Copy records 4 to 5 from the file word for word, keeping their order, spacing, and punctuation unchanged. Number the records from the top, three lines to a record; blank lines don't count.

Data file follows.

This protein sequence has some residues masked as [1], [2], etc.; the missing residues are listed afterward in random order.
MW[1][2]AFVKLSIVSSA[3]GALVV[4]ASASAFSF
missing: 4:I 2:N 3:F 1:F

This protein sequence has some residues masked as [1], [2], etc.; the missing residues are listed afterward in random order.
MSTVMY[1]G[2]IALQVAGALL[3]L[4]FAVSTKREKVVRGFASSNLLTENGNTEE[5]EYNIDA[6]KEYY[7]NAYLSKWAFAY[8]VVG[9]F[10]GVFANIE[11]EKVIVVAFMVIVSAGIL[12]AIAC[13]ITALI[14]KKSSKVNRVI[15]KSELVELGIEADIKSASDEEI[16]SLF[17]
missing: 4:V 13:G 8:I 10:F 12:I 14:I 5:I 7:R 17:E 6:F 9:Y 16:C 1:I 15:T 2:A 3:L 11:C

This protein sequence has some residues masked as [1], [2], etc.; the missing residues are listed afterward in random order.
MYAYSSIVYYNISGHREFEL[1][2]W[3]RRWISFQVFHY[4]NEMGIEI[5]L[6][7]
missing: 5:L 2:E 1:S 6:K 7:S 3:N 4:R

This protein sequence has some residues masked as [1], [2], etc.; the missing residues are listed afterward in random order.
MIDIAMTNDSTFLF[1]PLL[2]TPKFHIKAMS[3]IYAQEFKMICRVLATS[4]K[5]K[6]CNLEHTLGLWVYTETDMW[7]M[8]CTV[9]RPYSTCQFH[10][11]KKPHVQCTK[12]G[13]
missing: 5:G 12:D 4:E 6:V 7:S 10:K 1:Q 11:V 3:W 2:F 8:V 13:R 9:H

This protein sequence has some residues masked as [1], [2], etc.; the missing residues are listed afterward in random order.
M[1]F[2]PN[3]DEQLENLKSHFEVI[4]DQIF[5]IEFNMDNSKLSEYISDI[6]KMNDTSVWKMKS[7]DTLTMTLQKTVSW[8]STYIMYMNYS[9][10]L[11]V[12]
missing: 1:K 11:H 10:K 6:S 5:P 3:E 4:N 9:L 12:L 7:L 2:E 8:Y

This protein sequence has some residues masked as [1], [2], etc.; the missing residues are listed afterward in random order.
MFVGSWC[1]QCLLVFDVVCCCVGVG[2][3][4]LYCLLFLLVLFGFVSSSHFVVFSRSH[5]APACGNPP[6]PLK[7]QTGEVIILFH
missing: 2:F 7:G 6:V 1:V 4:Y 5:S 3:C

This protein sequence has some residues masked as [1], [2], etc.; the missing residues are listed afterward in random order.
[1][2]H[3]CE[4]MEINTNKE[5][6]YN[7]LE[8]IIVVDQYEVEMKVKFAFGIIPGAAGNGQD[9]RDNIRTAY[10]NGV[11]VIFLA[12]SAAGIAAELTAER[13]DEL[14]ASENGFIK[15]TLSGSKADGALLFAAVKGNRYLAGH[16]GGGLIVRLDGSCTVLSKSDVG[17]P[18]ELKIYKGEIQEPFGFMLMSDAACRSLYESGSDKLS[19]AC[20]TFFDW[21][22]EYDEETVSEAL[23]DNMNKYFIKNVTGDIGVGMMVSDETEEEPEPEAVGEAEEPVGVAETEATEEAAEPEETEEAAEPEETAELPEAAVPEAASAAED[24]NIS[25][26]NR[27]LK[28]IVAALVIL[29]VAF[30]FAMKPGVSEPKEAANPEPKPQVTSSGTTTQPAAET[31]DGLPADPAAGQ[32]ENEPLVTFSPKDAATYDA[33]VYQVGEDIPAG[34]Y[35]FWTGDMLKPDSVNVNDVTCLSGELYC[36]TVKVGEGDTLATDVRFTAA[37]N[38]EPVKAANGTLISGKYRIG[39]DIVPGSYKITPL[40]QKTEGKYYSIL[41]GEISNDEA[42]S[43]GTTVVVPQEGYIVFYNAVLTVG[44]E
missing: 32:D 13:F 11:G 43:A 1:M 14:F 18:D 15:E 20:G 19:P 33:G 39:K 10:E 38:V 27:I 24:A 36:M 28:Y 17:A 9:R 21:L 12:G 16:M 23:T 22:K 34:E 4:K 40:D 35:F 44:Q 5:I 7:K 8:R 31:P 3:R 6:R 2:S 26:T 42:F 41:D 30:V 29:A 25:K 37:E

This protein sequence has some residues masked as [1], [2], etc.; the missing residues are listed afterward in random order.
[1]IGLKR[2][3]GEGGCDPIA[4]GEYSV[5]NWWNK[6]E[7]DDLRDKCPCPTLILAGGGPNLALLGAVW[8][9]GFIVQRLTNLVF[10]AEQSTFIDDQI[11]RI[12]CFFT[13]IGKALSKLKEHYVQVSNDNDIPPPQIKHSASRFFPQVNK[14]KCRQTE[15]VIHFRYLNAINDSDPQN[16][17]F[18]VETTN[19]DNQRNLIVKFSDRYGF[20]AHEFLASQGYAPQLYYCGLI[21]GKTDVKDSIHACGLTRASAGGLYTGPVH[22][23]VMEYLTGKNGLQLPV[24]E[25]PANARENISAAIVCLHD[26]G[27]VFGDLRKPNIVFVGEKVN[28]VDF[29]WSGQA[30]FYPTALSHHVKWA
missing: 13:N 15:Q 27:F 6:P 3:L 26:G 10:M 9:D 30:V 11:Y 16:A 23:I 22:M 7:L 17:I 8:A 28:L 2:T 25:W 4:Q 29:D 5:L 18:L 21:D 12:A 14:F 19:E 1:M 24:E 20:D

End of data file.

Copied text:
This protein sequence has some residues masked as [1], [2], etc.; the missing residues are listed afterward in random order.
MIDIAMTNDSTFLF[1]PLL[2]TPKFHIKAMS[3]IYAQEFKMICRVLATS[4]K[5]K[6]CNLEHTLGLWVYTETDMW[7]M[8]CTV[9]RPYSTCQFH[10][11]KKPHVQCTK[12]G[13]
missing: 5:G 12:D 4:E 6:V 7:S 10:K 1:Q 11:V 3:W 2:F 8:V 13:R 9:H

This protein sequence has some residues masked as [1], [2], etc.; the missing residues are listed afterward in random order.
M[1]F[2]PN[3]DEQLENLKSHFEVI[4]DQIF[5]IEFNMDNSKLSEYISDI[6]KMNDTSVWKMKS[7]DTLTMTLQKTVSW[8]STYIMYMNYS[9][10]L[11]V[12]
missing: 1:K 11:H 10:K 6:S 5:P 3:E 4:N 9:L 12:L 7:L 2:E 8:Y